lead poisoning

Tag archives for lead poisoning

Occupational Health News Roundup

Federal laws fail to protect workers left out of state workers’ comp systems; electronics recycling workers and their families face dangerous lead poisoning risks; California farmworkers join forces with low-wage food service workers for better pay; and a worker who died during preparations for the Super Bowl is remembered.

Re-run from August 11, 2015: There are plenty of lawmakers who criticize OSHA regulations. Perhaps some of them might think differently if they realized the importance of workplace safety regulations for children’s health.

Company and consultants go out of their way to obstruct OSHA inspection

OSHA inspectors attempted to investigate the circumstances of a foundry worker with lead poisoning. The employer and its consulting firm threw obstacles in the inspectors’ way, but two judges saw through their obstruction.

Chronic work exposure to lead and risk of Amyotrophic Lateral Sclerosis

Individuals with chronic occupational exposure to lead have an 80 percent higher odds of developing Amyotrophic Lateral Sclerosis (ALS) than individuals who do not have the exposure.

Occupational Health News Roundup

Article series investigates lead poisoning at the nation’s gun ranges; autopsy shows coal miner was wrongly denied black lung benefits; health care workers take part in mass protective gear training; and a Wells Fargo employee sends a big email about income inequality.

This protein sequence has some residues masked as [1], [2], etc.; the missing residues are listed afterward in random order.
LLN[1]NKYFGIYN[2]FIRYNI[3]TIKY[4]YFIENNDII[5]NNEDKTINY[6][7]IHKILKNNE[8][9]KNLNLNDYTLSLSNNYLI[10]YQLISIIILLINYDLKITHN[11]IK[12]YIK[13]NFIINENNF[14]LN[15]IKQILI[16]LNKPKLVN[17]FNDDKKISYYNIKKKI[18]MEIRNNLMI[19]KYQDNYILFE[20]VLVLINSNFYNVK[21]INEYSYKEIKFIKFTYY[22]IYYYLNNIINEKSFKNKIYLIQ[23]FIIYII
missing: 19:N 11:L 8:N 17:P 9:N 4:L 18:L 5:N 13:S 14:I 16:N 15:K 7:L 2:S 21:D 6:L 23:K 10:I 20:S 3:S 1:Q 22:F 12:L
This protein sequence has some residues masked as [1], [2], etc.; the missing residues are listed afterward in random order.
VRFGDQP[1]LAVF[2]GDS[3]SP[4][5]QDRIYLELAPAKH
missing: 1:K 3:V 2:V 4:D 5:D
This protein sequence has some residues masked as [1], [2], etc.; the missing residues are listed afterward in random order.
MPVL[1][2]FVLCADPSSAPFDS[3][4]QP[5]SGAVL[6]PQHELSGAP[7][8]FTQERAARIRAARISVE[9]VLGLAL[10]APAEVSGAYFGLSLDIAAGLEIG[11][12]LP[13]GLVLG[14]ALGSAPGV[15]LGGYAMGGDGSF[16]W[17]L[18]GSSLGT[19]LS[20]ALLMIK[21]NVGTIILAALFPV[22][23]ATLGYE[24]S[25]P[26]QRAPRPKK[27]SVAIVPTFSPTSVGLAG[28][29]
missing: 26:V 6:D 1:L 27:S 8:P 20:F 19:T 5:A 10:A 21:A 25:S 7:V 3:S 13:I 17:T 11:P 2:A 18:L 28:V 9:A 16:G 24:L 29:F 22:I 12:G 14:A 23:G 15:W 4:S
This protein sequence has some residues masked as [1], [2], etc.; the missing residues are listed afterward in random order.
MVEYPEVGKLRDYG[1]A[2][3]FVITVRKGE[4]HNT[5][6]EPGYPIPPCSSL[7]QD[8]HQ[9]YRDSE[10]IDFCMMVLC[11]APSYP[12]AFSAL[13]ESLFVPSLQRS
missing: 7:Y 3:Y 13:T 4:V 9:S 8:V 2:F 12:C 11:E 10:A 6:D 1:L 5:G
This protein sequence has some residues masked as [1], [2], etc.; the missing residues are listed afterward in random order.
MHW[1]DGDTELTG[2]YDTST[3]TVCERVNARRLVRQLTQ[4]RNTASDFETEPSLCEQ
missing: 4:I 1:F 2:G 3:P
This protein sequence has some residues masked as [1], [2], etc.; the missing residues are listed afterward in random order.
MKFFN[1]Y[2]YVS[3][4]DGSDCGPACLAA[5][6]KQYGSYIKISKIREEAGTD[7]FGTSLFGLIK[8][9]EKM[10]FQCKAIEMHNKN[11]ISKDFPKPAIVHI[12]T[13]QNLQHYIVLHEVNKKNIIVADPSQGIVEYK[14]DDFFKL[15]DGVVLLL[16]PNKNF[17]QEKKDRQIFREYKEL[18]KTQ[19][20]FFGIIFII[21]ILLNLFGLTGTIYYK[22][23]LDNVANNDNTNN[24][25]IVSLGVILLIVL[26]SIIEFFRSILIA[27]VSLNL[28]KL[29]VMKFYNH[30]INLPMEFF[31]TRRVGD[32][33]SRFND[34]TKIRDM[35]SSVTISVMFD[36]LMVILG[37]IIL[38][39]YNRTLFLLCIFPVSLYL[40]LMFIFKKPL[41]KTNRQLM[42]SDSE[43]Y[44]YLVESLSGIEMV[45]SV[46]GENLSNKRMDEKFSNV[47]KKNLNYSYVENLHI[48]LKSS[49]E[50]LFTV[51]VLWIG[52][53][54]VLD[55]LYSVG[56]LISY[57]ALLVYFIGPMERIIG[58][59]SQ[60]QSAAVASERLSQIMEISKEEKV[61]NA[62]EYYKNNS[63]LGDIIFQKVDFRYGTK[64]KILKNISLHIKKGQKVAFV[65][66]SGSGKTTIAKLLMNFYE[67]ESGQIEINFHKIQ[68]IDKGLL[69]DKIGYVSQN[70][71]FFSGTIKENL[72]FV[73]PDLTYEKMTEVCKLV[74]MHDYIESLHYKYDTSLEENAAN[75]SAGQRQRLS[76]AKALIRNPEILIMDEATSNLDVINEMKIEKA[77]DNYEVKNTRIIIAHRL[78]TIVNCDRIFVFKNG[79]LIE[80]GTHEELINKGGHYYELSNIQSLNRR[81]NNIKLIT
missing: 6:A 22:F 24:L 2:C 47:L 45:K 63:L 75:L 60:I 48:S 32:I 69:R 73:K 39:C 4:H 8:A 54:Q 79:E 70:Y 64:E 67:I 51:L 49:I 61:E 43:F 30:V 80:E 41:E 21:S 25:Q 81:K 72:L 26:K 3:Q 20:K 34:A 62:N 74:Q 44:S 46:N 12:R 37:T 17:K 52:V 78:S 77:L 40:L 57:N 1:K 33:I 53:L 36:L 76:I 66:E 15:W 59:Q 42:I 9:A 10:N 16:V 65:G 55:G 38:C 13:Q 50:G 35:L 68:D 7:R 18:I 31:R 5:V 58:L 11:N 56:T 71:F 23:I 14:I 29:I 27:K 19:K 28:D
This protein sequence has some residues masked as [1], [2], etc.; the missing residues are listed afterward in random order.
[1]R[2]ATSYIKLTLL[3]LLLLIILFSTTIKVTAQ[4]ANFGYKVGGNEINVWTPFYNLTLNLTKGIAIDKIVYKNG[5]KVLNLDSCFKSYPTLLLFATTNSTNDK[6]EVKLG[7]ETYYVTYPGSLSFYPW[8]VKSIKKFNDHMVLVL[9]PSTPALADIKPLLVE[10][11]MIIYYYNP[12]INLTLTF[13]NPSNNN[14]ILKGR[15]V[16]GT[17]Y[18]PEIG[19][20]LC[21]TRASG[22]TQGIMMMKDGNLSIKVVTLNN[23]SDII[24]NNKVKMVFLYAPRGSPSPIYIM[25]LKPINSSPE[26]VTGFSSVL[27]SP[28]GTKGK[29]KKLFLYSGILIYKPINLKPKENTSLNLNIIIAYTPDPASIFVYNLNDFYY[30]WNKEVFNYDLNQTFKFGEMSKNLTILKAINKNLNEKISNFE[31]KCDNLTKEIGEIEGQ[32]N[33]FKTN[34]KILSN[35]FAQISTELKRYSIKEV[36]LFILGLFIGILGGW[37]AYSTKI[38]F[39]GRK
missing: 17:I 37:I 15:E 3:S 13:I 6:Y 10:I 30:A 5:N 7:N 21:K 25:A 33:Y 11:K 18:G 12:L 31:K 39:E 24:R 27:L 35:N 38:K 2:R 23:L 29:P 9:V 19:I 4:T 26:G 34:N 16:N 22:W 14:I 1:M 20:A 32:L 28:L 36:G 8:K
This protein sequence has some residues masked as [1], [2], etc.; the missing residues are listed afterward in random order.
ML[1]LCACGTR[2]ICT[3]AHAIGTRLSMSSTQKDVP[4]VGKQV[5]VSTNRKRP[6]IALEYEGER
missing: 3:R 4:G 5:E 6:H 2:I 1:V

Lead-poisoned workers: Thousands each year in the US, especially among Hispanic workers

Between 5,000 and 6,000 cases of elevated blood lead levels from workplace exposures are reported each year to state health departments. In California, where the workforce is 36 percent Hispanic, the proportion of individuals with elevated blood-lead who also had Hispanic surnames was 64-70 percent.

A new book from Gerald Markowitz and David Rosner tells the disheartening story of our country’s ongoing failure to fully protect children from lead poisoning

Detroit can’t recover economically with lead-poisoned children

The headlines in Detroit are focused on the city’s financial woes, but the city’s future is at additional risk because of lead poisoned children in the city’s public schools.

Public Health Classics: Collecting children’s baby teeth to identify lead poisoning

The baby teeth of children collected by their teachers, allowed Dr. Herb Needleman to make the link between lead poisoning and lower IQ scores.

Thanks to regulations limiting the use of lead in gasoline, paint, and plumbing supplies, the median blood lead concentration for US children age five and younger has dropped from 15 µg/dL in 1976-1980 to 1.4 µg/dL in 2007-2008. This is important because lead is a neurotoxicant that can lead to developmental delays and behavioral problems,…